Breaking News: Just In Dallas Mavericks In Talk To Re-sign Top Talented Star

After losing to the Boston Celtics in five games in their first NBA Finals appearance in thirteen years, the Dallas Mavericks are suddenly faced with their first significant roster construction dilemma.

Derrick Jones Jr., their starting small forward, is not under contract through the 2024–25 season, but the majority of their top rotation players are. Last summer, the 6-foot-5 UNLV product took a chance and signed a one-year veteran’s minimum contract with Dallas; he then outperformed the terms of that agreement. Jason Kidd, the head coach, saw Jones’ potential as a flexible defender and an effective cutter on offense right away.

The 26-year-old averaged a career-high 8.6 points on.483/.343/.713 shooting splits over 76 regular season games (66 starts), along with 3.3 rebounds, one assist, 0.7 steals, and 0.7 blocks per game. In 22 postseason games, Jones averaged 9.1 points on a.481/.369/.733 slash line, 3.5 rebounds, 1.2 assists, one block, and 0.5 swipes a night. His shooting efficiency only increased throughout this time.

Tim Hardaway Jr., the costly backup swingman that Mavericks club president Nico Harrison replaced with Jones at the starting small forward position, is expected to be let go, according to Marc Stein in a recent Substack.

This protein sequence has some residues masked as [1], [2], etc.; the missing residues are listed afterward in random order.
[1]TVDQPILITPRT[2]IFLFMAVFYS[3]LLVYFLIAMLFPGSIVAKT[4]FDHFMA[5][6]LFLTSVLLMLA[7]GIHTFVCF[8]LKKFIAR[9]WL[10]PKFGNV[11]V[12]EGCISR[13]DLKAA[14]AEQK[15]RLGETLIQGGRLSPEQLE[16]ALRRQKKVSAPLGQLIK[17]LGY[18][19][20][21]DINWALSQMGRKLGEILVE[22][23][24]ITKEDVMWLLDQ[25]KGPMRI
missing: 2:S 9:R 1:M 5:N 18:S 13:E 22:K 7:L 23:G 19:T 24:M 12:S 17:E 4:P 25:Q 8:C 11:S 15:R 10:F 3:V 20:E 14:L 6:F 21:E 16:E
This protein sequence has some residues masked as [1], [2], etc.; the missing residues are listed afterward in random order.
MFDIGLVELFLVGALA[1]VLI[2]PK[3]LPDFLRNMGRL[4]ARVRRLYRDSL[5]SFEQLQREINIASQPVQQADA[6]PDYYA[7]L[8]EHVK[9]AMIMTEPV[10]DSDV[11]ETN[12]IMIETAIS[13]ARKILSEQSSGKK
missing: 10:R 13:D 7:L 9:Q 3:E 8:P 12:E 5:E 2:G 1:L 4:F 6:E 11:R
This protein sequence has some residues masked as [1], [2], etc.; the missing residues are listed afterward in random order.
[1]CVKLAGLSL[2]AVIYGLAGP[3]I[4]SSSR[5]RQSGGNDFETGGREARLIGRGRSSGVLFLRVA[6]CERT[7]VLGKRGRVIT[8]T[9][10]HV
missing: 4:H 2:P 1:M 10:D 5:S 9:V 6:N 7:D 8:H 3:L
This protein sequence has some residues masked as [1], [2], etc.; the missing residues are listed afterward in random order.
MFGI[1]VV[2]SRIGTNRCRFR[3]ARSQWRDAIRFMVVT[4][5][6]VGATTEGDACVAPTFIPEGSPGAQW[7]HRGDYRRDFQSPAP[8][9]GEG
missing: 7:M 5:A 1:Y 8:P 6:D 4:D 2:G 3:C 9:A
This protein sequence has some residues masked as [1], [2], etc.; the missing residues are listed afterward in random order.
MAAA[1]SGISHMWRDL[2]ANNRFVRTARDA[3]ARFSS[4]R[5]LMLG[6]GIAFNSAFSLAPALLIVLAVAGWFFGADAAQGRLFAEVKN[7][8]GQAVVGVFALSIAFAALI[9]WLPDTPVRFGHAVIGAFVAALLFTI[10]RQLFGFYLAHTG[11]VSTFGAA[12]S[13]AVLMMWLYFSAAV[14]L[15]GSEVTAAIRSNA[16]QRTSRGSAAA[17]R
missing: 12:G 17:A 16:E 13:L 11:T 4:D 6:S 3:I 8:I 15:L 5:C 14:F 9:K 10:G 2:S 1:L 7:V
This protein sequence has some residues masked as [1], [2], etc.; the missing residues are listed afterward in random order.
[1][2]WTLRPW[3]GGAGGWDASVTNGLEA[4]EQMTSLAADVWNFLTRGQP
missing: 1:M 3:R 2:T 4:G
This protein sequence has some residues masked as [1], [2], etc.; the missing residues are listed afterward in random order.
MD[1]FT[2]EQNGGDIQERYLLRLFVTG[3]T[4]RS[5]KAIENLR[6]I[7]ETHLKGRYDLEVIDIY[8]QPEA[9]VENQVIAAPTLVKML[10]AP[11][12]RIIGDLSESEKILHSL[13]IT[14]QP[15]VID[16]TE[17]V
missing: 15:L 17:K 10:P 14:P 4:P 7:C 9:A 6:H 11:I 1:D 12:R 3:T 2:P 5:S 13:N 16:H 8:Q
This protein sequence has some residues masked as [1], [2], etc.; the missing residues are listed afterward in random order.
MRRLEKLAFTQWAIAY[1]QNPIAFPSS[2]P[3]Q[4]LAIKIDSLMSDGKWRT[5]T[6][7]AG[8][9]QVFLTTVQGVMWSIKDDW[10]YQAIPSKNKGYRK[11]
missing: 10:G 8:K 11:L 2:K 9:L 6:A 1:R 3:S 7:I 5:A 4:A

While not quite as good a defender as Jones, the 6-foot-5 experienced wing from the second generation (his father is Hall of Fame guard Tim Hardaway Sr.) was nonetheless a floor-spacing menace in 2023–2024. He averaged 14.4 points, slashing.402/.353/.852, in his 79 regular season games (12 starts), adding 3.2 rebounds, 1.8 assists, and 0.5 steals.
Currently in the final year of his four-year contract, Hardaway is due an affordable $16.2 million in 2024–25. Stein points out that the Mavericks should be able to free up enough cap space to sign Jones again if they trade Hardaway for him. Depending on what Dallas receives in exchange for Hardaway, the team may be able to use a non-taxpayer mid-level exception worth up to $12.9 million instead of the $5.2 million taxpayer mid-level exception it currently has.

According to Mark Deeks of HoopsHype, Jones should be able to hang onto that sticker tag come summertime. Although Jones played a crucial role in helping the Mavericks make it to the playoffs, his erratic jump shooting likely prevents him from earning the kind of free-agent money that allowed bench wing Bruce Brown to sign a two-year, $45 million contract with the Indiana Pacers—who traded him to the Toronto Raptors as part of their deal to acquire two-time All-Star Pascal Siakam—after leaving the Denver Nuggets fresh off a championship victory last summer.

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